Harry N. Stout
253- The Biggest Retiree Money Fears of 2021
Recent results from the poll titled, The Impact of the Pandemic on Retiree Confidence released on September 9, 2021 by Kiplinger's Personal Finance magazine and industry-leading digital wealth management company, Personal Capital, clearly expose the biggest money fears retirees have in this pandemic-impacted economy. I believe these concerns equally apply to all adults. In this post, we will discuss the poll’s key findings.
The poll results indicate five major concerns retirees are dealing with:
62% - That we will have a recession in the next year or two. Over the past 15 years, Americans have lived through two severe recessions. Survey respondents worry that another downturn might be around the corner.
67% - The financial strength of Medicare. Recent reports have communicated that Medicare’s financial situation is not the best and there are reforms that need to be made.
71% - The financial strength of Social Security. Social Security also faces major financial hurdles, and nearly three-quarters of retirees worry about the federal retirement program’s financial health and possible reductions in future benefits.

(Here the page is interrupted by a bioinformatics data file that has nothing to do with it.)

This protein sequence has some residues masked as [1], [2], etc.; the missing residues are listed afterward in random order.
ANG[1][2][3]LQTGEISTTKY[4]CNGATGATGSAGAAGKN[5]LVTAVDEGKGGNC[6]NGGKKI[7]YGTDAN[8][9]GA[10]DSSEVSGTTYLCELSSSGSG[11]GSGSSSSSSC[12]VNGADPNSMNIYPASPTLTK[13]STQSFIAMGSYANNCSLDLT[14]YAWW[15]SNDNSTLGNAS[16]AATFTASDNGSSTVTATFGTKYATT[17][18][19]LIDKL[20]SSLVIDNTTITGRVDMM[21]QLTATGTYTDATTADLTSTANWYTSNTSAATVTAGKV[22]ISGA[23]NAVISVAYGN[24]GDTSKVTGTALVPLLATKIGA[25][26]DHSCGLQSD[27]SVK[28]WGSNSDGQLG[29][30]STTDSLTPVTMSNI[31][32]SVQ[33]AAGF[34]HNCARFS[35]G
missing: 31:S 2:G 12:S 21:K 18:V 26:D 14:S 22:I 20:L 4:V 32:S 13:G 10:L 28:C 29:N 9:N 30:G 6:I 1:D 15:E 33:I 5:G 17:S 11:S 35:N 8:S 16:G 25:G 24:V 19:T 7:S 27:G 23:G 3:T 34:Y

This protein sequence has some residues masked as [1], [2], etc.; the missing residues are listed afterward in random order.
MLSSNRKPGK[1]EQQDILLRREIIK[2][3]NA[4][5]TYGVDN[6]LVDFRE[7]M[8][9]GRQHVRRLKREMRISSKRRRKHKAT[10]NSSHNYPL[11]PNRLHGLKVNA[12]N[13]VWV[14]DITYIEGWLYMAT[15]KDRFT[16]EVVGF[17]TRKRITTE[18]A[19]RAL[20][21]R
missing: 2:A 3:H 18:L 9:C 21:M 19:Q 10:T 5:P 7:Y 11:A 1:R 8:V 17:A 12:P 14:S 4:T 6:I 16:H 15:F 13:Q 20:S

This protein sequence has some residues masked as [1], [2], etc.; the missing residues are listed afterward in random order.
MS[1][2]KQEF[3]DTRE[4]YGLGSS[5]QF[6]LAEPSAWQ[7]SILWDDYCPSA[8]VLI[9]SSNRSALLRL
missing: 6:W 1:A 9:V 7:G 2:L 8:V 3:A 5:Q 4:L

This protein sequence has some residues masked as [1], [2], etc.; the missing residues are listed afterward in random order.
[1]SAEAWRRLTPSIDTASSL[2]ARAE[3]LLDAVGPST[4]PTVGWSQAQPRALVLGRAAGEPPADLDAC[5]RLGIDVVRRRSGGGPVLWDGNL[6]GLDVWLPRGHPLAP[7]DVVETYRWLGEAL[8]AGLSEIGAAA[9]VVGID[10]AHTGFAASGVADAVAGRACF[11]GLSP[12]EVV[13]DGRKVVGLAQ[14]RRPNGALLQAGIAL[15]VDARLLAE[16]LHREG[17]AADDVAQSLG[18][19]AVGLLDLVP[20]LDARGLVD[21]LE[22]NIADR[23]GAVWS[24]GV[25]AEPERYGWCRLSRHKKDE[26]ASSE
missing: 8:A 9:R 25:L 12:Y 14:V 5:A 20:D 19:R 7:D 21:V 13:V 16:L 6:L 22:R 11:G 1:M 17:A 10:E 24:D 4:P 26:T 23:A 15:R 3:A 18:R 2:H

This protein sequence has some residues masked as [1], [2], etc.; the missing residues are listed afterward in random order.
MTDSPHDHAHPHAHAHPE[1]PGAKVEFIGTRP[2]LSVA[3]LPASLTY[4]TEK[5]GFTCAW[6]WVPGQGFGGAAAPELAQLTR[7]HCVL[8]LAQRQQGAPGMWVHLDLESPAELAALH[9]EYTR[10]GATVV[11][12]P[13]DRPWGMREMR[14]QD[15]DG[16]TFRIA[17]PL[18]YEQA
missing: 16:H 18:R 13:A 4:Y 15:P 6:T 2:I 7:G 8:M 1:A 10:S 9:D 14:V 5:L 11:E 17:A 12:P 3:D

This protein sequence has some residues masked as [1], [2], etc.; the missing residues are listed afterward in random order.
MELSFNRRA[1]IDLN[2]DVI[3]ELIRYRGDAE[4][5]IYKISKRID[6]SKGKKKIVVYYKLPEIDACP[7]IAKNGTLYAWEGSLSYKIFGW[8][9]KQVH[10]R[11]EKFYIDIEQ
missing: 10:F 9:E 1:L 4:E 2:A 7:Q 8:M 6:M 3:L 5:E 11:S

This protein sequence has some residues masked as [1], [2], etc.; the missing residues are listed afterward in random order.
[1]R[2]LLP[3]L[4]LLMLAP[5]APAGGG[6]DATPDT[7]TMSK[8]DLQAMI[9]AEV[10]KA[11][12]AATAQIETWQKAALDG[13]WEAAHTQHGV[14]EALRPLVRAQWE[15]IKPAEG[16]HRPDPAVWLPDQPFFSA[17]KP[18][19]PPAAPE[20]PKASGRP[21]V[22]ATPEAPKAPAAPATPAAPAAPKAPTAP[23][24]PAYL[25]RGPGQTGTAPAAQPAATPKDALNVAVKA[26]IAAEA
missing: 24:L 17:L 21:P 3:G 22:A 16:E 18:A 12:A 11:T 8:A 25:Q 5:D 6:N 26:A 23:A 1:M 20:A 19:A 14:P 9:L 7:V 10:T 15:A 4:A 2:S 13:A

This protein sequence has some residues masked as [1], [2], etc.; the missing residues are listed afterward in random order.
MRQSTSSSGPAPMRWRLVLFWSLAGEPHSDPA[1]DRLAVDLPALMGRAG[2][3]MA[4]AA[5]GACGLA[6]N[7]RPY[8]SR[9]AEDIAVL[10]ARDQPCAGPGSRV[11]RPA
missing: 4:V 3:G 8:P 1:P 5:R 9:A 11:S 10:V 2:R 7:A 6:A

74% - The cost of health care. This is a self-explanatory result. With projections indicating that senior couples may need up to $300,000 saved to pay retirement medical costs you can understand why.
77% - Rising inflation. After decades of tame inflation, retirees now face the prospect of much higher prices. Many experts believe the recent trend of rising costs is temporary. As a consumer you cannot control where prices go, but you do have the power make changes in your spending, investing and earning habits to offset its impact.
As you can see from the above, these older individuals are seeing spiking consumer prices, an uncertain economy and volatile stock market, and have worries about the financial future of government safety net programs.
Another key finding for me is to look at the money plans of these individuals over the next 12 months. Among their top financial goals are:
1 in 3 say the pandemic has convinced them they will need a bigger nest egg for retirement
Among near-retirees who plan to retire within five years, more than 4 out of 10 (41%) say they have begun saving more, and nearly one-quarter (24%) are delaying their retirement date.
Seventy-one percent (71%) say they spent less during the pandemic, especially on entertainment (57%) and transportation (43%)
1 in 3 say their overall living expenses increased, with 24% spending more on medical expenses and 17% offering more financial support to family members
The pandemic has financially impacted Americans of all ages. It has caused changes in the financial concerns of households along their spending and saving habits. For the foreseeable future, we all are going to need to be extra vigilant with our money and save more to cover the future unknowns in our lives. Money is more precious than it has been in decades.
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